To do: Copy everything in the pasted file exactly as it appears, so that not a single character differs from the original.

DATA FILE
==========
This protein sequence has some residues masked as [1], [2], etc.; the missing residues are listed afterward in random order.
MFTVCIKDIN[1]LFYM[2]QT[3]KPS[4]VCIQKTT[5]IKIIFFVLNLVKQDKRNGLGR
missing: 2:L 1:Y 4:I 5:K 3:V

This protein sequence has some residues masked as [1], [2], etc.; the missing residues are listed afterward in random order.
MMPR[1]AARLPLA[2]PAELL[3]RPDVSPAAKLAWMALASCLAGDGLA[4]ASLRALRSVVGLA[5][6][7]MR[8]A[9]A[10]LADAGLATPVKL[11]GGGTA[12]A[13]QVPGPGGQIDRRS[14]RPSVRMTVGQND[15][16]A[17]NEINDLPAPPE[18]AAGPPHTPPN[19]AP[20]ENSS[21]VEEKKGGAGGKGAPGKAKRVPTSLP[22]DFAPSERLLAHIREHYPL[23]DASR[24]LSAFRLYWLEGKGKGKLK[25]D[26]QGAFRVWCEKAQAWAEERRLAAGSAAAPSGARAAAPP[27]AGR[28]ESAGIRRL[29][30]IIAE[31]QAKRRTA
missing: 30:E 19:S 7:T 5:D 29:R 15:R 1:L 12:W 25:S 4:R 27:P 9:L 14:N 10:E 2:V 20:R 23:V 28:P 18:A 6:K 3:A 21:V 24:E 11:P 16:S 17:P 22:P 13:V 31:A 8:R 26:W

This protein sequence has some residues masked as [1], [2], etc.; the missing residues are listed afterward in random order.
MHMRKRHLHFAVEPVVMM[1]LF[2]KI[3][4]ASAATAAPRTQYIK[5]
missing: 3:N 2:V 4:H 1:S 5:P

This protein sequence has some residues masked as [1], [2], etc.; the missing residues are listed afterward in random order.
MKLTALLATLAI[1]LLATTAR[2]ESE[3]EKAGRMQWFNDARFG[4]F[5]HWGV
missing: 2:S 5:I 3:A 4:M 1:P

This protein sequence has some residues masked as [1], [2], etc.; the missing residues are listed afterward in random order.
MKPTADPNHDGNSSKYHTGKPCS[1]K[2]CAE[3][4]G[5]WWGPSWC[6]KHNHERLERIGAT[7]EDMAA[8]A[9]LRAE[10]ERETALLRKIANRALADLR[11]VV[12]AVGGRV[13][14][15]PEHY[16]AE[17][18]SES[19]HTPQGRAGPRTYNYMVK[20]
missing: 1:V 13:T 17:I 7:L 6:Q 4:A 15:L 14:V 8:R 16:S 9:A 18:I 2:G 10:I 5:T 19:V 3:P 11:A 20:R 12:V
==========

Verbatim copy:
This protein sequence has some residues masked as [1], [2], etc.; the missing residues are listed afterward in random order.
MFTVCIKDIN[1]LFYM[2]QT[3]KPS[4]VCIQKTT[5]IKIIFFVLNLVKQDKRNGLGR
missing: 2:L 1:Y 4:I 5:K 3:V

This protein sequence has some residues masked as [1], [2], etc.; the missing residues are listed afterward in random order.
MMPR[1]AARLPLA[2]PAELL[3]RPDVSPAAKLAWMALASCLAGDGLA[4]ASLRALRSVVGLA[5][6][7]MR[8]A[9]A[10]LADAGLATPVKL[11]GGGTA[12]A[13]QVPGPGGQIDRRS[14]RPSVRMTVGQND[15][16]A[17]NEINDLPAPPE[18]AAGPPHTPPN[19]AP[20]ENSS[21]VEEKKGGAGGKGAPGKAKRVPTSLP[22]DFAPSERLLAHIREHYPL[23]DASR[24]LSAFRLYWLEGKGKGKLK[25]D[26]QGAFRVWCEKAQAWAEERRLAAGSAAAPSGARAAAPP[27]AGR[28]ESAGIRRL[29][30]IIAE[31]QAKRRTA
missing: 30:E 19:S 7:T 5:D 29:R 15:R 1:L 12:W 25:S 4:R 27:P 9:L 14:N 10:E 2:V 20:R 23:V 28:P 18:A 6:K 3:A 21:V 24:E 11:P 16:S 17:P 22:P 13:V 31:A 8:R 26:W

This protein sequence has some residues masked as [1], [2], etc.; the missing residues are listed afterward in random order.
MHMRKRHLHFAVEPVVMM[1]LF[2]KI[3][4]ASAATAAPRTQYIK[5]
missing: 3:N 2:V 4:H 1:S 5:P

This protein sequence has some residues masked as [1], [2], etc.; the missing residues are listed afterward in random order.
MKLTALLATLAI[1]LLATTAR[2]ESE[3]EKAGRMQWFNDARFG[4]F[5]HWGV
missing: 2:S 5:I 3:A 4:M 1:P

This protein sequence has some residues masked as [1], [2], etc.; the missing residues are listed afterward in random order.
MKPTADPNHDGNSSKYHTGKPCS[1]K[2]CAE[3][4]G[5]WWGPSWC[6]KHNHERLERIGAT[7]EDMAA[8]A[9]LRAE[10]ERETALLRKIANRALADLR[11]VV[12]AVGGRV[13][14][15]PEHY[16]AE[17][18]SES[19]HTPQGRAGPRTYNYMVK[20]
missing: 1:V 13:T 17:I 7:L 6:Q 4:A 15:L 14:V 8:R 16:S 9:A 18:I 2:G 10:I 5:T 19:V 3:P 11:A 20:R 12:V